archival and resource material for human powered recumbent tricycles

Triker Jen completes challenging trike tour!

This just in from Jen Fleming, the Aussie wild gal who set out on an overland trike journey not long ago. She and Tony have completed the enlightening and challenging trek, and sent me an email link for any Trike Asylum readers who would like to experience their adventure from the comfort of a computer. Visit Jen’s TA page HERE. Email from Jen:

Hi Steve, 
Just thought I’d let you know we completed our journey through I land Queensland. Our two stage journey. We enjoyed it, though found it challenging. But everything in life is a challenge. Link is if anyone wants to read it and look at the photos. Having a rest and nesting for awhile. Then we will see where the next road takes us. New Zealand’s looking pretty good ! 



5 responses

  1. armadillozack

    Here is how much I know about trike parts… Can anyone tell me what kind of front wheel hubs are on their trikes.. I am thinking they have something to do with brakes but I will just keep my big mouth shut this time and let someone else give an answer to this…!

    October 1, 2017 at 11:09 am

  2. Alonzo Savage

    Those brakes look suspiciously like Sturmey Archer drum brakes as fitted to many ICE trikes. From personal experience I can tell you that they are very efficient and long lasting.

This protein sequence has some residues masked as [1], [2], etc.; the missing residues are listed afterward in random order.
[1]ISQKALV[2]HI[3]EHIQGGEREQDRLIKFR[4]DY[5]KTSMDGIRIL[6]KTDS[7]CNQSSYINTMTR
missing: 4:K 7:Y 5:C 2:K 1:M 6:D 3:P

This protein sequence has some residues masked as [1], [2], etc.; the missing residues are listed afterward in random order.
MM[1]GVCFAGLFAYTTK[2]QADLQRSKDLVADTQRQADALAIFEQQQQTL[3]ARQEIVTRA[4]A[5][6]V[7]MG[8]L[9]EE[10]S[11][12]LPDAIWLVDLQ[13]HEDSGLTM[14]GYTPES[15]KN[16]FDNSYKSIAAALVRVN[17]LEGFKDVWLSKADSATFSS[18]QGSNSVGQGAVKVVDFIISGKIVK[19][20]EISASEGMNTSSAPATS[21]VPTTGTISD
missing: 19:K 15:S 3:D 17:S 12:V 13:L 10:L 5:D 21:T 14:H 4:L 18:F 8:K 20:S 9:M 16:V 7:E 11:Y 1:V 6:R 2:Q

October 1, 2017 at 12:11 pm

  3. armadillozack

    Thank you so much I had a suspicion that was what I was looking at… Thanks Again…!

    October 1, 2017 at 5:13 pm

  4. Yes, those are Sturmey-Archer drum brakes. The reason they aren’t more popular among bikes is the fact that they are heavier than discs and rim brakes. But as soon as you add a third wheel or a heavier frame (such as in a tandem), the weight handicap becomes a non-issue.

    I prefer them over discs for various reasons:

    1) Both the brake shoes and the rubbing surface are internally sealed, so dust and mud can’t get inside and clog the brakes. Also, rain can’t get inside and reduce brake performance.

    2) The entire wheel can be attached / detached via a single bolt in the hub, something that’s very convenient for a trike whose front wheels are supported only from one side.

    3) The only adjustment drum brakes need is to tighten the brake cable as the brake shoe wears down. That is easily done by turning a thumb screw, just like we do on any brake lever or rear derailleur. Disc brakes, on the oher hand, need frequent adjustment, especially after removing the wheels during transport. And their shoes wear faster than any other brake type.

    4) Hydraulic disc brakes have excellent modulation and power, but are very difficult to repair on the road, and the hydraulic lines can be easily damaged during transport (especially on folding trikes). Drum brakes are as powerful and sensitive as discs, but their all-mechanical innards and cables have proven to be much more reliable and easier to service for decades.

    5) Discs have to be perfectly flat to work well. A minuscule bend can get them singing that annoying “ssst-ssst-ssst-ssst” that can only be cured by a very careful mechanic.

    6) Most people -and trike builders- don’t seem to know that Sturmey-Acher also offers drum brakes with an integrated dynohub! They are available for 6-volt systems in both 2.4W or 3W. You can see the entire line here:

    That’s why I believe drum brakes are excellent for long-distance trikers. What do you think?

    October 2, 2017 at 10:42 am

  5. armadillozack

    I am very interested and thinking about adding them to my Catrike Big Bent Quad Custom From Utah Trikes… I am thinking they have to be a lot better than the disc brakes I have now… Thank you all so much for your help…!
    Armadillo Zack

    October 2, 2017 at 7:20 pm